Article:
As budget season begins, Clarke says it could be ‘most challenging’ in recent memory

City Council President Darrell Clarke After a Philadelphia father this week was charged with shooting and killing his 4-year-old daughter, City Council President Darrell Clarke wants to make it a crime to leave a firearm within the reach of a child. C.F. Sanchez / Staff Photographer

City Council began its budget season Tuesday under the uncertainty of proposed cuts from Harrisburg and Washington, a threat likely to color discussions as the group works to pass a budget by the end of June.

“You try not to let it bother you, but behind your thinking on this budget process is the fact that there could potentially be a significant loss of revenue,” Council President Darrell L. Clarke said after a hearing on the city’s five-year plan. “I think it could be the most challenging budget process in recent history, if in fact some of these proposals get enacted on the state and federal level.”

Council is weighing a $4.4 billion spending plan for the fiscal year starting July 1.

In one bright spot, Mayor Kenney has not proposed any tax increases. That resulted in what Clarke described as a “kinder, gentler opening salvo” between Council and the administration Tuesday than in years when tax hikes have been on the table.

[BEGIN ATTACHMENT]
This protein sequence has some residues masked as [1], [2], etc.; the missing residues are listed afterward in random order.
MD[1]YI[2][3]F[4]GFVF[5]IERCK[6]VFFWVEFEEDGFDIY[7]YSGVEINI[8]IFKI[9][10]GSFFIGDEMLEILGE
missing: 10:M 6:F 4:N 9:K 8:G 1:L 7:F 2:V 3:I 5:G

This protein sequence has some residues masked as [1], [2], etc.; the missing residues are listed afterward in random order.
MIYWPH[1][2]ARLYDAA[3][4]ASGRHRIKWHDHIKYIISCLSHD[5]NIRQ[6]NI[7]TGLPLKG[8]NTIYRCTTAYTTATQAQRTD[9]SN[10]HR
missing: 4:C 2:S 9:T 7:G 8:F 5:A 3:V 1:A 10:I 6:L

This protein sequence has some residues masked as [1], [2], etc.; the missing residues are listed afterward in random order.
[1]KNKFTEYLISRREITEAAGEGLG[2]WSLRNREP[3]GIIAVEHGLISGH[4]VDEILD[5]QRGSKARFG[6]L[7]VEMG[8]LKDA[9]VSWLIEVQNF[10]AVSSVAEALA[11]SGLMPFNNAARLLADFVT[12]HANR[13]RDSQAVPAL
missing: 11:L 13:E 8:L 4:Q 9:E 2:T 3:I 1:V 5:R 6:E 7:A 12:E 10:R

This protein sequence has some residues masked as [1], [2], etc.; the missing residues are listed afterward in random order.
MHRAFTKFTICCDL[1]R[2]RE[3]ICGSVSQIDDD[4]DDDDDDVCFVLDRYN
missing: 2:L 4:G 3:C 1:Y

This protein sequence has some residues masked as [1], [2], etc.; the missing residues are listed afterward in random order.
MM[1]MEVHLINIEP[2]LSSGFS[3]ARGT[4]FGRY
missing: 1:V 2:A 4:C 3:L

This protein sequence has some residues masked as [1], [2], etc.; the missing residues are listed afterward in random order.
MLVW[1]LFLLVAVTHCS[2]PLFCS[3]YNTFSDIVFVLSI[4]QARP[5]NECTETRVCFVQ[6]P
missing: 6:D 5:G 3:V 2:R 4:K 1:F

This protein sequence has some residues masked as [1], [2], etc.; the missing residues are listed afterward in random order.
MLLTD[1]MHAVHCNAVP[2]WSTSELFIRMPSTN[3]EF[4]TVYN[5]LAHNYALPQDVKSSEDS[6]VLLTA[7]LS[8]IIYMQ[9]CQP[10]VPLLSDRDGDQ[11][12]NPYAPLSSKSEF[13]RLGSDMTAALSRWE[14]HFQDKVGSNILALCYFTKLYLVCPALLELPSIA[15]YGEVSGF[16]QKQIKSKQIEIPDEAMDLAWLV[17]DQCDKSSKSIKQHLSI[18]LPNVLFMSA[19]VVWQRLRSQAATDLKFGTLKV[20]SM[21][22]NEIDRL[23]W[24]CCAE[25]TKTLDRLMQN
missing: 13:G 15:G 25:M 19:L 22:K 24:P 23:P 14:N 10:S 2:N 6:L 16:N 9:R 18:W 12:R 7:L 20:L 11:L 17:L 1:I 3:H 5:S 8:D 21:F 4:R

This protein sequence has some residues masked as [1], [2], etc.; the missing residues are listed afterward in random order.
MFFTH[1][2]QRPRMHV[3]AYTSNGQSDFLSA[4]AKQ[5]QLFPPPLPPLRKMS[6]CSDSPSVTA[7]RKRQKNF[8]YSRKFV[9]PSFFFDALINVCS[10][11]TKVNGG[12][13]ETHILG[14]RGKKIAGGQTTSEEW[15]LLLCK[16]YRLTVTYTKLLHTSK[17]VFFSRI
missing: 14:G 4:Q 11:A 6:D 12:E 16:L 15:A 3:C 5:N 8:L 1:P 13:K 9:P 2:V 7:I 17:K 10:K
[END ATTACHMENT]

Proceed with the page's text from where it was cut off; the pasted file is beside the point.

Kenney's chief of staff, Jane Slusser, testifying before Council, said that rather than launch any major new initiatives in the coming fiscal year, the administration will continue to roll out the “big transformational” programs approved in last year’s budget. That includes an expansion of prekindergarten, to be paid for by the newly enacted tax on sweetened beverages.

Meanwhile, she said, the city will continue to focus on “basic simple city services.”

“If there’s holes in the street, every Council member here is going to hear about it,” she said. “Or if trash collection is not on time, you hear about that.”

She and other administration officials present Tuesday acknowledged, though, that many of the city’s plans could be thrown into turmoil if potential losses of state and federal revenue come to fruition.

On day one of what will be seven weeks of hearings, Council members received one stark example. Councilwoman Blondell Reynolds Brown asked Commerce Director Harold Epps how much of his department’s budget comes from federal grants.

His answer: 50 percent.

The councilwoman sat quiet for a moment.

“I’m a bit stunned,” Reynolds Brown said.

“It’s going to be a long budget season,” Clarke told her.